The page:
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AI-driven security is no longer optional: "It's a requirement"

02 Apr 2019

More cybersecurity professionals believe that artificial intelligence can improve security now more than ever before, because it can draw on the ever-growing amount of data captured and analysed from the internet of things.

According to a study by BlackBerry Cylance, titled Security Gets Smart with AI, cyber defence, malware prevention and advanced threat detection will be key uses for AI in future.

“Given the increasing threat landscape and our exploding reliance on IoT devices, the potential for digital malfeasance grows rapidly too, highlighting the need for sophisticated defensive strategies,” comments BlackBerry Cylance chief information and technology officer, Kumud Kalia. 

“The adoption of AI is critical for security teams to gain predictive advantage, particularly to protect against malware and to detect and respond to traditionally evasive non-malware threats. As we have demonstrated at BlackBerry Cylance, AI can deliver incredibly powerful results across mobile, fixed, and cloud-based security environments.“

Security professionals also look to AI for decision management and regulatory compliance.

“AI-powered security solutions will continue to gain in prominence as organisations look to market for the latest tools that allow them to be proactive and adaptive rather than reactive in addressing security threats,” adds BlackBerry Cylance vice president of product marketing, Sasi Murthy. 

Across all industries, survey respondents sought the use of AI to better identify unknown threats. These threats are the most challenging threats to address without a predictive advantage.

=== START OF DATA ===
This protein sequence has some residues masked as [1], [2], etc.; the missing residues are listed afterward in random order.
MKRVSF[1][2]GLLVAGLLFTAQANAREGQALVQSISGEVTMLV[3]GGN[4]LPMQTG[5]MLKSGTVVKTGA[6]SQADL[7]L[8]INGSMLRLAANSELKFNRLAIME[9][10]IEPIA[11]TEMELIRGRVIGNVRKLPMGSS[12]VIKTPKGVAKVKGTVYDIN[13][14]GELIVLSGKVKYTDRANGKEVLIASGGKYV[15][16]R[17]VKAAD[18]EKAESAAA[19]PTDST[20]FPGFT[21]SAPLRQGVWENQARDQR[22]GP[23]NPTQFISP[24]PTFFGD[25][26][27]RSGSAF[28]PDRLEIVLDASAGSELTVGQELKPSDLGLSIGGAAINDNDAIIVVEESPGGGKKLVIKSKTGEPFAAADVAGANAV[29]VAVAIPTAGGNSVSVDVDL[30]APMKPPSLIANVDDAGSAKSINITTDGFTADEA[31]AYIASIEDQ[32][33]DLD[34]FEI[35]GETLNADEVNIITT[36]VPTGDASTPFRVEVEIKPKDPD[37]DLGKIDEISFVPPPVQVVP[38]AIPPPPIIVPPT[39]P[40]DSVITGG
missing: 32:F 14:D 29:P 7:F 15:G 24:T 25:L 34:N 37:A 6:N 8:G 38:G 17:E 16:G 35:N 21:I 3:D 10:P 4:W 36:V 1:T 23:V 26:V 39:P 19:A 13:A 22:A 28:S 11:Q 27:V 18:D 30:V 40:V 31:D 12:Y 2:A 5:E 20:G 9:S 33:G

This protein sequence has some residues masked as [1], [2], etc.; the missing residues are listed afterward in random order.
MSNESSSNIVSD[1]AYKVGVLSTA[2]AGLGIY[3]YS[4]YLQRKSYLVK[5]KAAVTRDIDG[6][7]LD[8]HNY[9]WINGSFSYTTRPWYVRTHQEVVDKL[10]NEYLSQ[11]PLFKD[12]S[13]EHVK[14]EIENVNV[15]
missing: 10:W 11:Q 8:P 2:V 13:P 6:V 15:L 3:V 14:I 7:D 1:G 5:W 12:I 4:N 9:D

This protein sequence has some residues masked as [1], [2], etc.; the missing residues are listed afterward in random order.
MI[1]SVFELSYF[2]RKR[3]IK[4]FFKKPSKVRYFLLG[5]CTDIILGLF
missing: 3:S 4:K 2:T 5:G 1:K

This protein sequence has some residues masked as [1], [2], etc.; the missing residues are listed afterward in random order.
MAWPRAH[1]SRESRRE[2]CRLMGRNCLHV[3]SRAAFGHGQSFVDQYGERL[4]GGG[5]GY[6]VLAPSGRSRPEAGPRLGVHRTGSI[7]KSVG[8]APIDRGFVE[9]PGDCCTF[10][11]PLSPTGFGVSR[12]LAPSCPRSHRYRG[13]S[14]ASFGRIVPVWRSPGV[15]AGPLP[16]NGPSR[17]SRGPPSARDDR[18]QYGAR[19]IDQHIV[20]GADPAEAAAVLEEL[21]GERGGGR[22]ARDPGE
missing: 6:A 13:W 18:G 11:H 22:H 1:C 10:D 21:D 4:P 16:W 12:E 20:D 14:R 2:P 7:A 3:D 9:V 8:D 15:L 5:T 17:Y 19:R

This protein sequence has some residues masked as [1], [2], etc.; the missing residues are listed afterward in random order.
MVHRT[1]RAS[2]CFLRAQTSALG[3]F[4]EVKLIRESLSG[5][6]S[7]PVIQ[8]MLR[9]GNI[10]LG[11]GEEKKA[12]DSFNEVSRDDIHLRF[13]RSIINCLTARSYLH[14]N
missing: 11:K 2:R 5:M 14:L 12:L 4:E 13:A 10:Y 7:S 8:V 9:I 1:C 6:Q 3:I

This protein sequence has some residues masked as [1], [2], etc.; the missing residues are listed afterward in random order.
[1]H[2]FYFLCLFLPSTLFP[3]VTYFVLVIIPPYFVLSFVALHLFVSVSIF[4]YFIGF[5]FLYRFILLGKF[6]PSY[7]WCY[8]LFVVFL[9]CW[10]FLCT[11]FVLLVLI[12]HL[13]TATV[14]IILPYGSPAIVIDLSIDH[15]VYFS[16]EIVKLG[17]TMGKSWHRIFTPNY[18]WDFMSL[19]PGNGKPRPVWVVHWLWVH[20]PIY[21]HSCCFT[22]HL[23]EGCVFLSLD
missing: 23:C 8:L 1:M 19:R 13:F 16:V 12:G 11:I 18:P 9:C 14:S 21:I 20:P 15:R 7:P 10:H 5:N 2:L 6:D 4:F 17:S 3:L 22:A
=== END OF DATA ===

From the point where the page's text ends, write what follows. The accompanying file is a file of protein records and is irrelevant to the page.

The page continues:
Respondents also saw AI as an enabler of more effective, holistic approaches to protection; improved capture and use of threat intelligence; reduction in time between infection and remediation; real-time alerts of anomalous behaviour; and better use of existing investments and human analysts.

“To reduce risk of advanced threats, predictive AI-driven security is no longer an option: It’s a requirement,” Murthy concludes.

The study asked 261 corporate and government security professionals about their thoughts on AI. 

Key findings from the survey:

  • The top three technologies considered part of an AI-enabled solution are predictive analytics (76%), deep learning platforms (74%), and machine learning platforms (73%)
  • The top three use cases for AI are cyber defence (75%), malware prevention (71%), and advanced threat detection and prevention (69%)
  • Experience with AI: While 57% of respondents said they are using or plan to use AI-driven security solutions, only 35% have direct experience with such platforms
  • Technology maturity: 46% consider AI-based security solutions to be maturing; however, lack of technology maturity is a barrier to adoption
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